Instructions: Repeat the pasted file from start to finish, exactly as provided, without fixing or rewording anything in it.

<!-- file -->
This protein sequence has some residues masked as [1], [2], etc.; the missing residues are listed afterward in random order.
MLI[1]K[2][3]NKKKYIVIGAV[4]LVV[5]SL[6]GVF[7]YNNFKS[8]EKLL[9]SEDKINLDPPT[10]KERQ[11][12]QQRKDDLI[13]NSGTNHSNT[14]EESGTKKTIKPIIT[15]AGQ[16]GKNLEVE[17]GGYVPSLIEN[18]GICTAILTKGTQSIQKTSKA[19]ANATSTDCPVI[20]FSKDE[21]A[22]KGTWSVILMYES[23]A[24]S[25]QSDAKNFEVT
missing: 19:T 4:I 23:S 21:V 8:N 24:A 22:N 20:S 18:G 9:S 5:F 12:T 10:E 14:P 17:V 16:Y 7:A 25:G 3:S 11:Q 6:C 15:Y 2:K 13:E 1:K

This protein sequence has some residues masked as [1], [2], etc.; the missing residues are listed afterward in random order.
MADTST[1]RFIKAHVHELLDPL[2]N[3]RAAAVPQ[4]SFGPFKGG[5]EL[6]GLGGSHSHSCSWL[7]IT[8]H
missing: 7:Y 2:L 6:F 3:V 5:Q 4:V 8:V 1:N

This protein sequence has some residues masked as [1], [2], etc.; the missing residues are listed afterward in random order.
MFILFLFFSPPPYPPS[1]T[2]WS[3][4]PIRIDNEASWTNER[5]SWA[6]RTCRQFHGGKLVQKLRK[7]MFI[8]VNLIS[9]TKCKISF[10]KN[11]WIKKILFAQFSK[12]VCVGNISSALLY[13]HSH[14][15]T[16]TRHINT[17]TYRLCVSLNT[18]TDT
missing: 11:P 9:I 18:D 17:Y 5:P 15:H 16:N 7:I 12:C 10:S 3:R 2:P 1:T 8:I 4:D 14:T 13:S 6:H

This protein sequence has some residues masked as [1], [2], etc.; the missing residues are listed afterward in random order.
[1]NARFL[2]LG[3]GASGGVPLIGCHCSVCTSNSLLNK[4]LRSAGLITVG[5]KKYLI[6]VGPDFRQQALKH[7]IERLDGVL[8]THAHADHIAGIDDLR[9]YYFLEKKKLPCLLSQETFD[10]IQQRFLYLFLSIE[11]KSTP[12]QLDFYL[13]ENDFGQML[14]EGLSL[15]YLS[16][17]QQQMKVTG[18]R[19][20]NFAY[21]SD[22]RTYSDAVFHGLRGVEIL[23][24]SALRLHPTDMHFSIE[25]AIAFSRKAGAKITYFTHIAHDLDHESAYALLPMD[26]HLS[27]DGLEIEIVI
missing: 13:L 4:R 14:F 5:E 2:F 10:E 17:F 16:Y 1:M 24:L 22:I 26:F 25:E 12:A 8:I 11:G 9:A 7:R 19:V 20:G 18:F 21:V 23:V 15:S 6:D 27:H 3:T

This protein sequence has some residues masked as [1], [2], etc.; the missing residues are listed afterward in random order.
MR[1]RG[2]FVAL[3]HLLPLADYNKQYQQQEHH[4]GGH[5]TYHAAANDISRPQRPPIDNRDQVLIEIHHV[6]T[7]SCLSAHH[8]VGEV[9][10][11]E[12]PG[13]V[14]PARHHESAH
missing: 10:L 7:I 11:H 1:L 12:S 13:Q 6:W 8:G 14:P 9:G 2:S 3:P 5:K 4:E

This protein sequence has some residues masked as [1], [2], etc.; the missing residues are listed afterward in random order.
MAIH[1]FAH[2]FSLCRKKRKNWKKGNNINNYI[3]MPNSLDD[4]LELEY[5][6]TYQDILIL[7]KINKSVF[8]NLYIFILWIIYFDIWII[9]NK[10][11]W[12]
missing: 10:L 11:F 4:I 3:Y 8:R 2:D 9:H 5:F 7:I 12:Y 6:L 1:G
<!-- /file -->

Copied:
This protein sequence has some residues masked as [1], [2], etc.; the missing residues are listed afterward in random order.
MLI[1]K[2][3]NKKKYIVIGAV[4]LVV[5]SL[6]GVF[7]YNNFKS[8]EKLL[9]SEDKINLDPPT[10]KERQ[11][12]QQRKDDLI[13]NSGTNHSNT[14]EESGTKKTIKPIIT[15]AGQ[16]GKNLEVE[17]GGYVPSLIEN[18]GICTAILTKGTQSIQKTSKA[19]ANATSTDCPVI[20]FSKDE[21]A[22]KGTWSVILMYES[23]A[24]S[25]QSDAKNFEVT
missing: 19:T 4:I 23:S 21:V 8:N 24:A 22:N 20:S 18:G 9:S 5:F 12:T 10:E 14:P 17:V 16:Y 7:A 25:G 3:S 11:Q 6:C 15:Y 2:K 13:E 1:K

This protein sequence has some residues masked as [1], [2], etc.; the missing residues are listed afterward in random order.
MADTST[1]RFIKAHVHELLDPL[2]N[3]RAAAVPQ[4]SFGPFKGG[5]EL[6]GLGGSHSHSCSWL[7]IT[8]H
missing: 7:Y 2:L 6:F 3:V 5:Q 4:V 8:V 1:N

This protein sequence has some residues masked as [1], [2], etc.; the missing residues are listed afterward in random order.
MFILFLFFSPPPYPPS[1]T[2]WS[3][4]PIRIDNEASWTNER[5]SWA[6]RTCRQFHGGKLVQKLRK[7]MFI[8]VNLIS[9]TKCKISF[10]KN[11]WIKKILFAQFSK[12]VCVGNISSALLY[13]HSH[14][15]T[16]TRHINT[17]TYRLCVSLNT[18]TDT
missing: 11:P 9:I 18:D 17:Y 5:P 15:H 16:N 7:I 12:C 10:S 3:R 2:P 1:T 8:I 4:D 14:T 13:S 6:H

This protein sequence has some residues masked as [1], [2], etc.; the missing residues are listed afterward in random order.
[1]NARFL[2]LG[3]GASGGVPLIGCHCSVCTSNSLLNK[4]LRSAGLITVG[5]KKYLI[6]VGPDFRQQALKH[7]IERLDGVL[8]THAHADHIAGIDDLR[9]YYFLEKKKLPCLLSQETFD[10]IQQRFLYLFLSIE[11]KSTP[12]QLDFYL[13]ENDFGQML[14]EGLSL[15]YLS[16][17]QQQMKVTG[18]R[19][20]NFAY[21]SD[22]RTYSDAVFHGLRGVEIL[23][24]SALRLHPTDMHFSIE[25]AIAFSRKAGAKITYFTHIAHDLDHESAYALLPMD[26]HLS[27]DGLEIEIVI
missing: 13:L 4:R 14:F 5:E 2:F 10:E 17:F 16:Y 1:M 24:L 22:I 26:F 25:E 12:A 8:I 11:G 9:A 7:R 19:V 20:G 18:F 21:V 23:V 15:S 6:D 27:H 3:T

This protein sequence has some residues masked as [1], [2], etc.; the missing residues are listed afterward in random order.
MR[1]RG[2]FVAL[3]HLLPLADYNKQYQQQEHH[4]GGH[5]TYHAAANDISRPQRPPIDNRDQVLIEIHHV[6]T[7]SCLSAHH[8]VGEV[9][10][11]E[12]PG[13]V[14]PARHHESAH
missing: 10:L 7:I 11:H 1:L 12:S 13:Q 6:W 8:G 14:P 9:G 2:S 3:P 5:K 4:E

This protein sequence has some residues masked as [1], [2], etc.; the missing residues are listed afterward in random order.
MAIH[1]FAH[2]FSLCRKKRKNWKKGNNINNYI[3]MPNSLDD[4]LELEY[5][6]TYQDILIL[7]KINKSVF[8]NLYIFILWIIYFDIWII[9]NK[10][11]W[12]
missing: 10:L 11:F 4:I 3:Y 8:R 2:D 9:H 5:F 7:I 12:Y 6:L 1:G